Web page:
Abstract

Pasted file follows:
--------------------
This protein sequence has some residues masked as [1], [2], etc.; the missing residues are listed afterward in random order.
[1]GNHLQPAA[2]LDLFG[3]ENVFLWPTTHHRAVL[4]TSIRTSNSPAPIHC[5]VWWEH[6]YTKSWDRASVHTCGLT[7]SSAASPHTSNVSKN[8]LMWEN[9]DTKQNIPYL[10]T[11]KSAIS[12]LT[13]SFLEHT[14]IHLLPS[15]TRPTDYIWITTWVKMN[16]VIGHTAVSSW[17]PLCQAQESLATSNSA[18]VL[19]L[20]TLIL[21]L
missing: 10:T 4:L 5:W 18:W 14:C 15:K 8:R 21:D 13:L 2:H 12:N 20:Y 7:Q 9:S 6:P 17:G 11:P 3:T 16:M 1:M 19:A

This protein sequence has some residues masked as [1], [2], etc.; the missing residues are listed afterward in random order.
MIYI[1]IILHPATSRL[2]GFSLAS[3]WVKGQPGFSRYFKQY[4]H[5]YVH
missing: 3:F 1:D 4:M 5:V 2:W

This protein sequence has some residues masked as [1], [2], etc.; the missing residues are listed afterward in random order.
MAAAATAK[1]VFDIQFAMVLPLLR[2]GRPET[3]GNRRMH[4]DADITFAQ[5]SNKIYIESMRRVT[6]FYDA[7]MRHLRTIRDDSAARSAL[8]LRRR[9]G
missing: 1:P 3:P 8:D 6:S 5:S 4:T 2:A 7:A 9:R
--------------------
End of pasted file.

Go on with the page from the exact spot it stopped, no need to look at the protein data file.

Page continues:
One hallmark of tumor cells is a high rate of glycolysis, which underlies the utility of the glucose analog, 2-[18]fluoro-2-deoxyglucose for PET imaging of solid tumors. The glucose analog, 2-deoxyglucose (2DG), inhibits glycolysis, and is predicted to decrease the viability of tumor cells, which are primarily dependent on the glycolytic pathway for ATP generation. We have recently shown that 2DG enhances the efficacy of either adriamycin or paclitaxel in delaying tumor growth in mouse xenograft cancer models (Maschek et al, Cancer Res 64 (2004): 31). We are currently conducting a phase 1 clinical trial to examine the safety of a combination administration of 2DG and Taxotere in patients with solid tumors. The goal of the current study is to measure the extent to which 2DG inhibits energy production and, consequently, reduces viability of leukemic cells. Heparinized blood was obtained from four subjects with a confirmed diagnosis of CLL (peripheral lymphocyte blood count ranged from 5,000–24,000/mm3), with an additional sample drawn from each subject two weeks later for replicate determinations. The mononuclear cell fraction (predominantly B cells) was isolated using Histopaque. Subsequent treatment of isolated CLL cells with 2DG (164 μg/ml) at 37°C (in the presence of 0.5 mM glucose) resulted in a 20–30% decrease in cellular ATP levels after 1 hr (compared with untreated cells) and a 60–70% decrease in ATP levels after 24 hrs. In the presence of 5 mM glucose, incubation of CLL cells with 2DG elicited a 5–10% decrease in ATP at 1 hr and 15–20% reduction in ATP levels at 24 hrs. The effect of 2DG on cell viability was assessed using Alamar Blue. Treatment of CLL cells with 2DG (164 μg/ml, in the presence of 0.5 mM glucose) resulted in a 50% loss in cell viability at 24 hrs (compared with untreated cells at the same time point), and a 70% loss at 48 hrs. In the presence of 5 mM glucose, the effect of 2DG was more modest. At 24 hrs, there was a 20% loss of cell viability and a 30–50% loss at 48 hrs. In conclusion, these results demonstrate that in vitro treatment of CLL B cells with 2DG decreases cellular ATP levels, ultimately resulting in a loss of cell viability. Updated results with samples from additional CLL subjects will be presented, together with an assessment of the therapeutic potential of 2DG for the treatment of CLL.

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